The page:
br The follow up clinic These trial
The follow-up clinic These trial results have significant implications for clinic efficiencies. The safe and effective replacement of the bulk of “routine” in-clinic evaluations demonstrated in TRUST (Fig. 3) has a huge implication for resource utilization. Although demanding adjustment to different workflow patterns (and mindsets), especially for alert notifications, this is more than balanced by the great reduction of routine non-actionable in-person evaluations. This was amply demonstrated by Ricci et al. using HM [17,20]. Prior to implementation of this innovative technology, all involved personnel, including patients, were primed to process and expectations. The results were astonishing: the median committed monthly manpower was 55.5min health personnel per 100 patients with a range of CIEDs. This was based on a cooperative interaction between a reference nurse and a responsible physician with an agreed list of respective tasks and responsibilities. Although demanding extra resources, nurse-based remote patient management improves follow-up quality, generates manpower efficiencies and directs only problematic remote assessments (which occur infrequently) to physicians otherwise released to their other assignments. The HomeGuide results highlighted the key role of a trained dedicated allied professional, especially important for maintaining early reaction ability. However, resources to operate such a virtual clinic may not be universally available. Other options, to be fully developed, include industry-supported units (e.g. in Asia-Pacific ) or third party service providers directing information from all proprietary technologies to a single readily accessible (Web-based) platform. Patient engagement is important to successful remote management and acceptance and satisfaction of HM has been high . Communication, initially education regarding its function to enhance overall clinical management (and not an emergency system), should be continued since caffeic acid phenethyl ester disease is a dynamic condition and needs (medications, programming, in-person evaluations) change with time. This is obviously essential when retrieved data drive treatment e.g. physician-directed patient self-management based on direct hemodynamic measurements . It is important to note that HM does not supplant the first post-implant in-person evaluation  important for assessment of wound healing, determination of chronic thresholds and setting of final pacing parameters. Problems such as lead perforations or failures requiring revision and symptomatic reactions to implantation (e.g. pacemaker syndrome, diaphragmatic pacing and pocket infection) cluster in this early post-implant. They occur more frequently with dual-chamber or resynchronization units [24–26].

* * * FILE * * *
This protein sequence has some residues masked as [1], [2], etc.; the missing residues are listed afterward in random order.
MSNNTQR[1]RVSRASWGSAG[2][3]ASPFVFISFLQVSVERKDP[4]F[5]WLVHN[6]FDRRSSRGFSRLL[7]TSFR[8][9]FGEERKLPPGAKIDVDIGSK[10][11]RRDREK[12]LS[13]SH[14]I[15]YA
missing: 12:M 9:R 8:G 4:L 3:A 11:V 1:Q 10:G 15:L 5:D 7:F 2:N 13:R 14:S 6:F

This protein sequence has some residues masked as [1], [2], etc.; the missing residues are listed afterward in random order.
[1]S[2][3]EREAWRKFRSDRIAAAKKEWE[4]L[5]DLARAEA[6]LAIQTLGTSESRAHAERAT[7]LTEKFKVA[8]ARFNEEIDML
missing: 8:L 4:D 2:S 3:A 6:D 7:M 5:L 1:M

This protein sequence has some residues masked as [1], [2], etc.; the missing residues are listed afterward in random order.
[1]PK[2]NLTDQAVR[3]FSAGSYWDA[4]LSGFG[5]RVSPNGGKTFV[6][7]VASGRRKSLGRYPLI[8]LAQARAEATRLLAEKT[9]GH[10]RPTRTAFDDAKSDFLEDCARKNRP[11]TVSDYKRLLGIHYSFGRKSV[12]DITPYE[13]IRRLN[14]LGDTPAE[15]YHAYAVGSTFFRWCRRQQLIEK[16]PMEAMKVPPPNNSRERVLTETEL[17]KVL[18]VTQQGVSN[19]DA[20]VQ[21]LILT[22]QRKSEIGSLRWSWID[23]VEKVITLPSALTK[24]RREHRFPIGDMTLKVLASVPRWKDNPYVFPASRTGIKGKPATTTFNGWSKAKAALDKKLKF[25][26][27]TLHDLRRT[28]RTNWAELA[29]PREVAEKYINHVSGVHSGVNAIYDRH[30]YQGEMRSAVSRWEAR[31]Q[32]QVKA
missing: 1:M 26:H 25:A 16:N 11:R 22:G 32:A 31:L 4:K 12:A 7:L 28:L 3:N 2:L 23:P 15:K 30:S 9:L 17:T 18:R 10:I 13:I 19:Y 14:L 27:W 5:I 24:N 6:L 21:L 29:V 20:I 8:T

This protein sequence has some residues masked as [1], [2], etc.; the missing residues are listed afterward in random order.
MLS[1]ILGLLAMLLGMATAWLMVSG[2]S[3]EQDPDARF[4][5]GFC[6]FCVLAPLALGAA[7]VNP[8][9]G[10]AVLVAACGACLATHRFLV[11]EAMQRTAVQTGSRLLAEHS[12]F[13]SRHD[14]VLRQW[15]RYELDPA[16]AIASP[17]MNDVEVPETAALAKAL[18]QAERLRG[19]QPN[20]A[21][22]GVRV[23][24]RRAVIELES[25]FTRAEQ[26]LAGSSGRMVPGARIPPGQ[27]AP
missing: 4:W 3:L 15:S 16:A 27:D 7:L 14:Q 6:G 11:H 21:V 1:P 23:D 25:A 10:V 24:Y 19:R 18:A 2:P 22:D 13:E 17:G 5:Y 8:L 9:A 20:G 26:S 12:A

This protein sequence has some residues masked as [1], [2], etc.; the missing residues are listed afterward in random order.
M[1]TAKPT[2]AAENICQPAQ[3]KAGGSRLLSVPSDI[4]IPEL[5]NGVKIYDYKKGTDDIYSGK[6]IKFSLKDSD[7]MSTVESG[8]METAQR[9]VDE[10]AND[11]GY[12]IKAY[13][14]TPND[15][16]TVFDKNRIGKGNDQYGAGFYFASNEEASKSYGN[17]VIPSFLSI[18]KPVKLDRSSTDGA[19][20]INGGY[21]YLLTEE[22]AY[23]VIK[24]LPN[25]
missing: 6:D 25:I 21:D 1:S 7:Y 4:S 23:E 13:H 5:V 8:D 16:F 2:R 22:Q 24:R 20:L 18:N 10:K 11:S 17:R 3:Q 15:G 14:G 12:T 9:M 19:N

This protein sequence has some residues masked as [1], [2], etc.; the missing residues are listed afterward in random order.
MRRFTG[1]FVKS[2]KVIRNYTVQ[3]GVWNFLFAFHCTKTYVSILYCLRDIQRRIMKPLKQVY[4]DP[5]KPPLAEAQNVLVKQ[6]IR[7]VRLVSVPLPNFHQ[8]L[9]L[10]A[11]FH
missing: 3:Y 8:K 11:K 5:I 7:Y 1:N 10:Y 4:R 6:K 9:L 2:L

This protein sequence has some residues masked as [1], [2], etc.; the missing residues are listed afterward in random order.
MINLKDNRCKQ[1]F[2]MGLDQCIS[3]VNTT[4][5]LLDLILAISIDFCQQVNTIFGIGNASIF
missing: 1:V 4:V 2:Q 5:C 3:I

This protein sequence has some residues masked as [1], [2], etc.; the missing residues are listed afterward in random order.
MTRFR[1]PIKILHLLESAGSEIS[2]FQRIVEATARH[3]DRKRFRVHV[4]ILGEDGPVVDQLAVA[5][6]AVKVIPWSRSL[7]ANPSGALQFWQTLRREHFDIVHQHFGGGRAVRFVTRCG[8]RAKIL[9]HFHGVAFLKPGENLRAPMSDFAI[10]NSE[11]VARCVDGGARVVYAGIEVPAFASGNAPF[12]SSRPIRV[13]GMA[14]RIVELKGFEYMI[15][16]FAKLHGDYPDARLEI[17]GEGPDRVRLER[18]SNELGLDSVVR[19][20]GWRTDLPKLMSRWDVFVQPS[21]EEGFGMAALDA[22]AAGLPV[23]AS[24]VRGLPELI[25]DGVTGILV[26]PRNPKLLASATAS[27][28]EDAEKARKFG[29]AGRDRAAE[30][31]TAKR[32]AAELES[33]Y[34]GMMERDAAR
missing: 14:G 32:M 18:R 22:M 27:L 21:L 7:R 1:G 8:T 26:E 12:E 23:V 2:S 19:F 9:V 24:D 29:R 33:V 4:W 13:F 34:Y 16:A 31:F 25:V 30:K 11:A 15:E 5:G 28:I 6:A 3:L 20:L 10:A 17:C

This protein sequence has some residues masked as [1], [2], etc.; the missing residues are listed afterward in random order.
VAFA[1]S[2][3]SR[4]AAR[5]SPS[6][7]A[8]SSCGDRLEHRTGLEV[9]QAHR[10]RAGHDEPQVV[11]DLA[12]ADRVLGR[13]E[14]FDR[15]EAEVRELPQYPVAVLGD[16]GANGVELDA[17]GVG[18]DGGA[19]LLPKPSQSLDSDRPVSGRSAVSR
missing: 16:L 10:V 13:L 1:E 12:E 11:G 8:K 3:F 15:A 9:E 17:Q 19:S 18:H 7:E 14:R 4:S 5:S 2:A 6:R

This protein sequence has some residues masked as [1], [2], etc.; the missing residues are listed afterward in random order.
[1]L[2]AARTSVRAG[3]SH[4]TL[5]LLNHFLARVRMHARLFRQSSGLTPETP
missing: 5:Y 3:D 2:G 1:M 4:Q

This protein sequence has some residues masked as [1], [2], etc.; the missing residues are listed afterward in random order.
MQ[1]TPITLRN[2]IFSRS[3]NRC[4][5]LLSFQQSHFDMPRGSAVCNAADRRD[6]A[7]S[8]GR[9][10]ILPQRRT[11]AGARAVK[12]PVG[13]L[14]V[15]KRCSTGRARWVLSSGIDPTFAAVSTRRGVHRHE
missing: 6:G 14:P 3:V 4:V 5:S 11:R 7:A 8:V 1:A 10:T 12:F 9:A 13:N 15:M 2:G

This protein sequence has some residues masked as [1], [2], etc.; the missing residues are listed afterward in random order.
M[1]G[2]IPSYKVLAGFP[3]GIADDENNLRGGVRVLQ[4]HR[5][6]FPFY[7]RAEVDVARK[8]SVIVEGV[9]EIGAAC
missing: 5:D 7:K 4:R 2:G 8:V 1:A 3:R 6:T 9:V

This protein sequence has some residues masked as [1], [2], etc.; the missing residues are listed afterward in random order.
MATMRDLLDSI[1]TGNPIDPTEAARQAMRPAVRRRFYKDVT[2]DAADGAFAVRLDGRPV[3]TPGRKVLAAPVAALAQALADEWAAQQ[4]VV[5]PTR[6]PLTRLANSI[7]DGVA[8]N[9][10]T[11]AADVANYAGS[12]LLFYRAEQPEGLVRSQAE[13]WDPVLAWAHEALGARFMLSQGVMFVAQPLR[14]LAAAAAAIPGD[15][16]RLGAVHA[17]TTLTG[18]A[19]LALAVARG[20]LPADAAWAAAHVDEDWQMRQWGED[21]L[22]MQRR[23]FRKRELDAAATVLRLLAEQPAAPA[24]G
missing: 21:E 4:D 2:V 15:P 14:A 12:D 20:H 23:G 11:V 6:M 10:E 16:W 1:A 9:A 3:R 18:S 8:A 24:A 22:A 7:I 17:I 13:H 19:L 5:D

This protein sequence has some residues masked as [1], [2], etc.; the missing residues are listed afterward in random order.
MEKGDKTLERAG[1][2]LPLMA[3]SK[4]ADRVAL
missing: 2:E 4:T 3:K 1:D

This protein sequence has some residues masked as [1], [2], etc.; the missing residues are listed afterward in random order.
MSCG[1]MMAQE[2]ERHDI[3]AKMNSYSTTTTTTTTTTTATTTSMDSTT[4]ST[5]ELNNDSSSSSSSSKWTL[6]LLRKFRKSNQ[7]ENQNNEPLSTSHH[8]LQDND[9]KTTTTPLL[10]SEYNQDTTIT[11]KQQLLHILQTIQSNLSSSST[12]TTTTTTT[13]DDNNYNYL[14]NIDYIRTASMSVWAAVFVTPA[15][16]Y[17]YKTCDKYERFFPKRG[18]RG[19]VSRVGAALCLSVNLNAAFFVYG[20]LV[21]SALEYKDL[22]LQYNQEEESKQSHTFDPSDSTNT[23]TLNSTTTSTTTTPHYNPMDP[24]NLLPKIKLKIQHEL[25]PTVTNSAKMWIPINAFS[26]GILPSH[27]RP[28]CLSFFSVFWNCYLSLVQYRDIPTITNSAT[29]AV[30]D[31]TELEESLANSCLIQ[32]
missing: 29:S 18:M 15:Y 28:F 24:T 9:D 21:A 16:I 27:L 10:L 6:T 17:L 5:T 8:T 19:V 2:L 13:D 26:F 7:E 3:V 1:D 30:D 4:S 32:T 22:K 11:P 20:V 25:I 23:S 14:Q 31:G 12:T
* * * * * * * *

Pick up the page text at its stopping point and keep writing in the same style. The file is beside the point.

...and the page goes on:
Device management Remote monitoring with capability for same day discovery of problems (even when asymptomatic), when appropriate technology and clinic infrastructure are in place , may profoundly affect patient management. The most obvious application of remote monitoring is for detection of system dysfunction [12,28]. Although safety concerns underpinned original post-implant follow-up schedules e.g. for assessing pacing thresholds, integrity of components and charging capacitors, these issues now belong to a different era. Current generation devices require no such maintenance, have extreme reliability, and perform an array of autoregulatory functions. Nevertheless, early detection of system perturbations, especially for components subject to advisories, remains an imperative. This underlies the original announcements from professional societies for “device manufacturers use wireless and remote monitoring technologies to identify device malfunctions in a timely manner and to increase the accuracy of detecting and reporting device malfunctions”, carrying the expectation of early detection and correction of device malfunction [29,30]. TRUST confirmed that conventional monitoring methods underreport device related problems (Fig. 4) . Automatic remote monitoring, in contrast, enhanced the discovery of system problems (even when asymptomatic) and enabled prompt clinical decisions regarding conservative versus surgical management. Most ICD system malfunctions could be identified within 24h of occurrence even though performance problems were often asymptomatic . [In contrast, these would remain quiescent with conventional follow-up or even wanded remote systems (Fig. 1)]. Reprogramming changes accounted for the majority of “actionable” interrogations in the TRUST trial . This is important since programming may directly affects mortality . Results of ECOST secondary analyses have high clinical value . Clinical reactions enabled by early detection resulted in a large reduction in the number of actually delivered shocks (−72%), the number of charged shocks (−76%), the rate of inappropriate shocks (−52%) and at the same time exerting a favorable impact on battery longevity. Reduced generator replacements, aside from cost issues, avoid the considerable morbidity associated with this surgery. Avoiding inappropriate shocks is one of the most challenging aspects of ICD management. Although the merits of correct programming of ICD detection parameters are crucial to the occurrence of inappropriate therapies, the ECOST study brought the novel observation that automatic remote home monitoring is also an instrument to decrease the incidence of inappropriate therapy.